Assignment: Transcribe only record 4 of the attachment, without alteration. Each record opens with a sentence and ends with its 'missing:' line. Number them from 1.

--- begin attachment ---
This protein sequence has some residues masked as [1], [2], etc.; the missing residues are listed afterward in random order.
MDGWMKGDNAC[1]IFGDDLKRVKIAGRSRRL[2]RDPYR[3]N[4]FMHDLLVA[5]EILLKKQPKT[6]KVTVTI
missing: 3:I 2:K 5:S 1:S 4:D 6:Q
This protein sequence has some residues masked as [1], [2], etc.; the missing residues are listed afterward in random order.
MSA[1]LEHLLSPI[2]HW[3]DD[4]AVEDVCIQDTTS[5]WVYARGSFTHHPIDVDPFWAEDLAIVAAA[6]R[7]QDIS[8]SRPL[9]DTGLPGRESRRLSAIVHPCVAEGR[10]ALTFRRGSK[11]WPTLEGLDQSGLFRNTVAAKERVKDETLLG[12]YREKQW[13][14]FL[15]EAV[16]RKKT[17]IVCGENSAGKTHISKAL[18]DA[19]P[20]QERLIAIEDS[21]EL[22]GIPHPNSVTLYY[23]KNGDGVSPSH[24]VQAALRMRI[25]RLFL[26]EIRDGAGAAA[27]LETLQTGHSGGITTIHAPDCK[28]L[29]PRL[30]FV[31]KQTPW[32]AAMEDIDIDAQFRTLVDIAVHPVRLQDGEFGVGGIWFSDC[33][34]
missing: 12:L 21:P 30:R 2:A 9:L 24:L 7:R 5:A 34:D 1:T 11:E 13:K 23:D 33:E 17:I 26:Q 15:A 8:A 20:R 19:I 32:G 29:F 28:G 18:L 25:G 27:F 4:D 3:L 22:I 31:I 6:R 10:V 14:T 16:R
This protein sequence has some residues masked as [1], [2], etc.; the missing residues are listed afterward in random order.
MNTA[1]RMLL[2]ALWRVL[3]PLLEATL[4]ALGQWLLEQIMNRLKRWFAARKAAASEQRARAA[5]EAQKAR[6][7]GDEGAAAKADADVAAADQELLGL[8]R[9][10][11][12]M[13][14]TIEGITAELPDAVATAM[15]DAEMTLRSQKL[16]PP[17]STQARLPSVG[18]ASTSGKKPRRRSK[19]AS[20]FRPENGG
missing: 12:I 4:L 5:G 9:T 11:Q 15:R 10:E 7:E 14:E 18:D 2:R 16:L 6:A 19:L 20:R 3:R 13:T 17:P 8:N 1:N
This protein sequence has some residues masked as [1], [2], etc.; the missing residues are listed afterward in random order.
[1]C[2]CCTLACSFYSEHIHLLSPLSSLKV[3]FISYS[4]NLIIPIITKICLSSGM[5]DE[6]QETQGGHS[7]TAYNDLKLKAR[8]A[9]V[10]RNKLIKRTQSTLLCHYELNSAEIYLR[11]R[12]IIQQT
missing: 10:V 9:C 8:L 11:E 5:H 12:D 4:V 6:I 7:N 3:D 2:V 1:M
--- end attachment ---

This protein sequence has some residues masked as [1], [2], etc.; the missing residues are listed afterward in random order.
[1]C[2]CCTLACSFYSEHIHLLSPLSSLKV[3]FISYS[4]NLIIPIITKICLSSGM[5]DE[6]QETQGGHS[7]TAYNDLKLKAR[8]A[9]V[10]RNKLIKRTQSTLLCHYELNSAEIYLR[11]R[12]IIQQT
missing: 10:V 9:C 8:L 11:E 5:H 12:D 4:V 6:I 7:N 3:D 2:V 1:M